Archive for the ‘Personal Development’ Category
- Each of us are really the Great Self
- We deny this because we don’t “feel it”
- We are frightened of feeling it
- We develop a method of practice of putting off feeling it
- We think we need to suffer and be worthy of being our Great Self
- All of this is just postponement, because we are afraid to see it in the here and now
- Suffering is something we (falsely) think we need to do to achieve enlightenment
- Suffering has nothing to do with realization of the Self
- Realization of the Self is just about “coming off it” (it being our own perceived model of the world)
- A guru/teacher is always saying to you “what are you doing? what is your game?”
- A guru/teacher has many methods of helping you see the reality of who you are
- If you have a thin shell, it can be easy for a guru/teacher to help you
- If you have a thick shell, it can be tougher
How do you like to spend your life? What do you desire? what if money didn't matter? What if money was no object? What would you like to do if money were no object?
Last month I participated in my second Date With Destiny experience. This is a program led by Tony Robbins that focuses on identifying the core values driving you today, the new values you want to live by and using this new “inner compass” to direct your life in an even more fulfilling manner. There was a lot to take in over the six days, but one distinction that I came away with is that we control the meaning of our lives (past, present and future).
No matter what.
No matter what has happened in the past, no matter what troubling conditions we are dealing with in the present, and no matter how potentially bleak the future looks; we can create our own meanings from the experience and either use it to empower ourselves or cast ourselves as a victim.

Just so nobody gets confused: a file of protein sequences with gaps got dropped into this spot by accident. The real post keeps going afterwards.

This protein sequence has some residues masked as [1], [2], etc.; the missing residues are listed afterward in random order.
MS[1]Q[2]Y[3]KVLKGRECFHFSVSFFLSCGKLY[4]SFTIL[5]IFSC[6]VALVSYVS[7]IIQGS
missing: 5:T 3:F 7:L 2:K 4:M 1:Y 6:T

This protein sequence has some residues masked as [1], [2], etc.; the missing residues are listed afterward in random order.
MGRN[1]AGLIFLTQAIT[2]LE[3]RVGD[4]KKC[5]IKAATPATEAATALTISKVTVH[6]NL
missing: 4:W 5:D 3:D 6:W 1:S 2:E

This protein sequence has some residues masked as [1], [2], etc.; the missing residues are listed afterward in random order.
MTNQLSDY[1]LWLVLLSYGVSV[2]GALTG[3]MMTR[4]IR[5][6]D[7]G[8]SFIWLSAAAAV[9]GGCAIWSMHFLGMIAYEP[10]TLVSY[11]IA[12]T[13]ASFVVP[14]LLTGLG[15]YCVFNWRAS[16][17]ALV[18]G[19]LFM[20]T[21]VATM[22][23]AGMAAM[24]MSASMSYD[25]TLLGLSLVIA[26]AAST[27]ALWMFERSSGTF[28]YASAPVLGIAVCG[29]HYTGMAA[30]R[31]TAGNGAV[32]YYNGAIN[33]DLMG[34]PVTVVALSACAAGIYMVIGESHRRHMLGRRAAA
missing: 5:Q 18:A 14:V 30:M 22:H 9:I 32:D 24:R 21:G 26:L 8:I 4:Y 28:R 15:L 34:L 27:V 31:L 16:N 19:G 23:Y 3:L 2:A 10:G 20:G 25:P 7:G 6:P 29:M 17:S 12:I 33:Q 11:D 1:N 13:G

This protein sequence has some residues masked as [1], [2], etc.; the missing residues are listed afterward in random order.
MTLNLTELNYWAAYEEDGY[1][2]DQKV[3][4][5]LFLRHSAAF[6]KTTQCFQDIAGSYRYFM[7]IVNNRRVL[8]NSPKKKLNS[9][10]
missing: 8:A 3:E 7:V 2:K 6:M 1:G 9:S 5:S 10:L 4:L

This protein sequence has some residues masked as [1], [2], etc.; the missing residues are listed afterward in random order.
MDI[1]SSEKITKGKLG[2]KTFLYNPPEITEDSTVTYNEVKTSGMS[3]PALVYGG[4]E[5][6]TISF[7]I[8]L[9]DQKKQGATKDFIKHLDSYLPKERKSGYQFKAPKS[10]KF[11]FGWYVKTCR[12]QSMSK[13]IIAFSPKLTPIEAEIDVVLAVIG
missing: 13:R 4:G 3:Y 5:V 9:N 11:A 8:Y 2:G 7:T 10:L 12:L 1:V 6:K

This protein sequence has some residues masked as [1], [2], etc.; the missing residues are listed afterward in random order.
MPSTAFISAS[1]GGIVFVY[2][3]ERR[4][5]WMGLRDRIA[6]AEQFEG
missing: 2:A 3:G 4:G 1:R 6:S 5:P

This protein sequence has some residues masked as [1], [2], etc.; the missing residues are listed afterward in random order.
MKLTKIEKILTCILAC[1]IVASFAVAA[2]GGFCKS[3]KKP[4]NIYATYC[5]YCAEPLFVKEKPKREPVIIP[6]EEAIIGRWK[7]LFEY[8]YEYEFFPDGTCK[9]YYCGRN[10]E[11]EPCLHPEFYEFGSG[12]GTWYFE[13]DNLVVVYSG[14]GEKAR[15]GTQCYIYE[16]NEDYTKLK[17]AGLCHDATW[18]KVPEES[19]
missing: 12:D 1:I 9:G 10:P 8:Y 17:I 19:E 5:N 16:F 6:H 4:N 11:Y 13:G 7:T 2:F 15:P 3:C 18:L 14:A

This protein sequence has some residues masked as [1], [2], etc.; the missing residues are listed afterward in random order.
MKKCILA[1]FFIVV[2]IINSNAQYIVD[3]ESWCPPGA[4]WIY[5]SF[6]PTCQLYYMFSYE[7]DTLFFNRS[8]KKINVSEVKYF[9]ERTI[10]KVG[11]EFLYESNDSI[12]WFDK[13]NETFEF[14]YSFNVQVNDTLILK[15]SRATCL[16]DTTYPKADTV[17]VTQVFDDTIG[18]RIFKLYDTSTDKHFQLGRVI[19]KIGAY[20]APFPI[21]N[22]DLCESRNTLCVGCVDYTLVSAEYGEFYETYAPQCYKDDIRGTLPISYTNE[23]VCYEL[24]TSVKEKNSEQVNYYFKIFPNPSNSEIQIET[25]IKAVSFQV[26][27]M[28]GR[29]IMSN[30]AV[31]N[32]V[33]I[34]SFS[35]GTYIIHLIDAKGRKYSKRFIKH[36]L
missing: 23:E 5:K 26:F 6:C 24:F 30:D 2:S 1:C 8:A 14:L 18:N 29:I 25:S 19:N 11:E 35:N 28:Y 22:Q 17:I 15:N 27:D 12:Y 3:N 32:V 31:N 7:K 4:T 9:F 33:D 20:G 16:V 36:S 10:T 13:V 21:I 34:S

In the same way that one person could love a day full of bright sunshine and another could cower with fear of getting sunburn, so it is that we can define how we react to situations, memories and possibilities in a way that serves us or in a way that doesn’t.
I just built a little raised bed in my yard.
I needed more space to plant greens (I eat a TON of them!) and this part of my lawn was already destroyed from overgrowth and pine needles that killed off the grass.
It was a simple little project, just arranging some rocks, adding soil and planting seeds (all organic!) – but it feels good having done it. Building things with your hands isn’t about doing something cheaper or better, it’s about the sense of accomplishment and pride that can only come from creating something from scratch – by yourself.
What are you building?
I’ve had my fair share of challenging conversations over the years. It can be tough to deliver a challenging message at work, take critical feedback, deal with an emotional family situation or stand up for what you believe – even when it means going against the views of someone else.
How do you deal with such situations and the people involved?
One option is to get angry, frustrated and label the other party as wrong and maybe even totally psycho! Put the blame on the other person, protect your own ego and make it a story of “me vs them”. This option might feel good initially, but will inevitably lead to more frustration, anger and rarely will solve the issue at hand. It is far more likely that you will enrage the other party, cause more resentment and ill will between everyone. Not to mention the sleepless nights spent tossing and turning worrying about the issue.
Another option is to assume the best and highest intentions for the other person involved. Don’t cast them off as psycho. Don’t belittle their ideas. Don’t make them evil. Don’t create a story of “me vs we” or “us vs them”. Instead, assume that they are behaving the way they are because at some level, deep down, they truly believe it and it serves some higher purpose for them. Assume that in their view of the world, they are right and doing the right thing.
You do NOT need to agree with their point of view. You only need to assume that they have a reason for it, and that their intention is good. You may need to really do some soul-searching to find that good intention – but it will be there if you look hard enough.
This applies even in extreme cases – where lives (or entire ways of life) are at risk or big sums of money are at stake. Even for people the public might condemn as murderers and felons, there is some seed of intention and higher purpose for what they have done. Even if that purpose serves only the individual and not the other person (or people/community) involved. It is still there.